Sadly, life can pile over the shoulders of the young as readily as it burdens the old, and there are far too many kids out there who struggle with thoughts of ending their life before it’s even really begun. In rare instances, suicidal thoughts and gestures can be seen in kids as young as 4 or 5 years old. More commonly, suicidal thoughts tend to emerge just before puberty in troubled kids, and once adolescence arrives, thoughts of suicide become relatively commonplace, even among otherwise “normal” kids.
Why aren’t suicidal kids getting the help they need
Unfortunately, far too many children are slipping through the cracks, their cries for help going unfulfilled until it’s too late. According to research, Slaby & Garfinkel (1994) outline 7 primary problems that can often prevent a suicidal youth from getting the help they need. I’ll discuss those 7 problems on the show today. This show explores everything parents and adults should know about child and teen suicides. We’ll discuss how often they happen, why they occur, and what parents, teachers, and other concerned adults need to know in order to help a child who is on the edge.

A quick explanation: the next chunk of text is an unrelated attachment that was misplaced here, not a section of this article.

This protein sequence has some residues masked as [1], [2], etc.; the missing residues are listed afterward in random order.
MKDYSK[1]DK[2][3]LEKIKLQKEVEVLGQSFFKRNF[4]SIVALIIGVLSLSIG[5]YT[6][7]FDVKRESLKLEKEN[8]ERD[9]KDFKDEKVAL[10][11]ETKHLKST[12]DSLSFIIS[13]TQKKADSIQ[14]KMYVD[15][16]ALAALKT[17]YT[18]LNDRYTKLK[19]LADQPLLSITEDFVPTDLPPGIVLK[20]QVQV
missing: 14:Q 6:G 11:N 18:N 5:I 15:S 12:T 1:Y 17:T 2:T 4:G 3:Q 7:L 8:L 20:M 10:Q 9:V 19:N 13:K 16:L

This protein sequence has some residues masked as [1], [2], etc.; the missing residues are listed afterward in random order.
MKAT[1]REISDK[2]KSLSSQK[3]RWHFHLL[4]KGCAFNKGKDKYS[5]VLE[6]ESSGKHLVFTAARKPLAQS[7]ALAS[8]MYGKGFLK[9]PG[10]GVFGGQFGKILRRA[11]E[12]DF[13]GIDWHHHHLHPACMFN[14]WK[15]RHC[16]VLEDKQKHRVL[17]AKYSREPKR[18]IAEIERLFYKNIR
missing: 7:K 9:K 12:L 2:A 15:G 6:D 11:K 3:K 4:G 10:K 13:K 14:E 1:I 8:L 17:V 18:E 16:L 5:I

For Further Insight:
If you know or hear of a teenager who is struggling with suicidal thoughts please call or give them the suicide prevention hotline, to receive immediate assistance, 1-800-273-TALK (8255), a free hotline run by the American Foundation for Suicide Prevention.
Parents and adults should trust their instincts. If they’re uneasy about the way a child is acting, press the issue. Don’t simply let a teen reassure you that everything is fine and leave it at that. No teenager is going to volunteer this distress, you need to continually make yourself available and offer support. Don’t be nervous about asking them directly whether or not they’ve ever been so distraught as to think about killing themselves. Their reaction to the question will give you the answer, even if they don’t respond directly.